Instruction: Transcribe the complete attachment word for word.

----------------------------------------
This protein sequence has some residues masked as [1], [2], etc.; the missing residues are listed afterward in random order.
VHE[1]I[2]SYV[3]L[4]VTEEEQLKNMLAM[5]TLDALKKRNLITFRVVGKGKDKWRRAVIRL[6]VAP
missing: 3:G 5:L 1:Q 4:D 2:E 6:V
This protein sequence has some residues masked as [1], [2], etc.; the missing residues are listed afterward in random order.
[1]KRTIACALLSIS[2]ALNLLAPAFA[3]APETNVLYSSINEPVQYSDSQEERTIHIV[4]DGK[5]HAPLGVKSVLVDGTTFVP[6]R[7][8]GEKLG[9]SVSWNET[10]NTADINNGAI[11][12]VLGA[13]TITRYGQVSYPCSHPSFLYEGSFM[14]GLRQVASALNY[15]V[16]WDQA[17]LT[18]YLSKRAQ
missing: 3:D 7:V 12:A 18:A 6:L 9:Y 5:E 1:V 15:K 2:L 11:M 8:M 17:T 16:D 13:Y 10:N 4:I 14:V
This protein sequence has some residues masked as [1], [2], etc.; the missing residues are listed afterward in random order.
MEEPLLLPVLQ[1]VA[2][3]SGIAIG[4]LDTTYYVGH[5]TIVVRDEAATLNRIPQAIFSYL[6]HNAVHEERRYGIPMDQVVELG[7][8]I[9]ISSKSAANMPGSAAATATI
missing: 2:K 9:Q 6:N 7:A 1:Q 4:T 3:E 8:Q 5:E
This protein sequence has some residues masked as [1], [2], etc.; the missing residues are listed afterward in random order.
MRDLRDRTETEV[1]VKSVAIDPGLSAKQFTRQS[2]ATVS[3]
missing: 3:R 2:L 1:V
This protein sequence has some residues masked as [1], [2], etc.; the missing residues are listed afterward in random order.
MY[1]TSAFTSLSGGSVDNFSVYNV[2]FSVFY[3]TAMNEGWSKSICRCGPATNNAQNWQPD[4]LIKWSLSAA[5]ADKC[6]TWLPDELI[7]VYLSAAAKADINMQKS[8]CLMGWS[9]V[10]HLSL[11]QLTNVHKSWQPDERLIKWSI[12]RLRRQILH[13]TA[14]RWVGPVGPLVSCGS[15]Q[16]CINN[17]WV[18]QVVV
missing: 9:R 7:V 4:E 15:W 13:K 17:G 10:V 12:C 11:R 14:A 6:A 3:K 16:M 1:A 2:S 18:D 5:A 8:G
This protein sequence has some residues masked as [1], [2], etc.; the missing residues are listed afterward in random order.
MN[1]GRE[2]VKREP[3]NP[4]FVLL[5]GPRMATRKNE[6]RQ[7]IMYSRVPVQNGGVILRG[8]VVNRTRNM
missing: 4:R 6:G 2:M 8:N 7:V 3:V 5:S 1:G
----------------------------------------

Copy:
This protein sequence has some residues masked as [1], [2], etc.; the missing residues are listed afterward in random order.
VHE[1]I[2]SYV[3]L[4]VTEEEQLKNMLAM[5]TLDALKKRNLITFRVVGKGKDKWRRAVIRL[6]VAP
missing: 3:G 5:L 1:Q 4:D 2:E 6:V
This protein sequence has some residues masked as [1], [2], etc.; the missing residues are listed afterward in random order.
[1]KRTIACALLSIS[2]ALNLLAPAFA[3]APETNVLYSSINEPVQYSDSQEERTIHIV[4]DGK[5]HAPLGVKSVLVDGTTFVP[6]R[7][8]GEKLG[9]SVSWNET[10]NTADINNGAI[11][12]VLGA[13]TITRYGQVSYPCSHPSFLYEGSFM[14]GLRQVASALNY[15]V[16]WDQA[17]LT[18]YLSKRAQ
missing: 3:D 7:V 12:A 18:A 6:L 9:Y 5:E 1:V 15:K 2:L 11:M 8:M 17:T 16:D 13:Y 10:N 4:I 14:V
This protein sequence has some residues masked as [1], [2], etc.; the missing residues are listed afterward in random order.
MEEPLLLPVLQ[1]VA[2][3]SGIAIG[4]LDTTYYVGH[5]TIVVRDEAATLNRIPQAIFSYL[6]HNAVHEERRYGIPMDQVVELG[7][8]I[9]ISSKSAANMPGSAAATATI
missing: 2:K 9:Q 6:N 7:A 1:Q 4:T 3:E 8:Q 5:E
This protein sequence has some residues masked as [1], [2], etc.; the missing residues are listed afterward in random order.
MRDLRDRTETEV[1]VKSVAIDPGLSAKQFTRQS[2]ATVS[3]
missing: 3:R 2:L 1:V
This protein sequence has some residues masked as [1], [2], etc.; the missing residues are listed afterward in random order.
MY[1]TSAFTSLSGGSVDNFSVYNV[2]FSVFY[3]TAMNEGWSKSICRCGPATNNAQNWQPD[4]LIKWSLSAA[5]ADKC[6]TWLPDELI[7]VYLSAAAKADINMQKS[8]CLMGWS[9]V[10]HLSL[11]QLTNVHKSWQPDERLIKWSI[12]RLRRQILH[13]TA[14]RWVGPVGPLVSCGS[15]Q[16]CINN[17]WV[18]QVVV
missing: 9:R 7:V 4:E 15:W 13:K 17:G 10:V 12:C 11:R 14:A 6:A 3:K 16:M 1:A 2:S 18:D 5:A 8:G
This protein sequence has some residues masked as [1], [2], etc.; the missing residues are listed afterward in random order.
MN[1]GRE[2]VKREP[3]NP[4]FVLL[5]GPRMATRKNE[6]RQ[7]IMYSRVPVQNGGVILRG[8]VVNRTRNM
missing: 4:R 6:G 2:M 8:N 7:V 3:V 5:S 1:G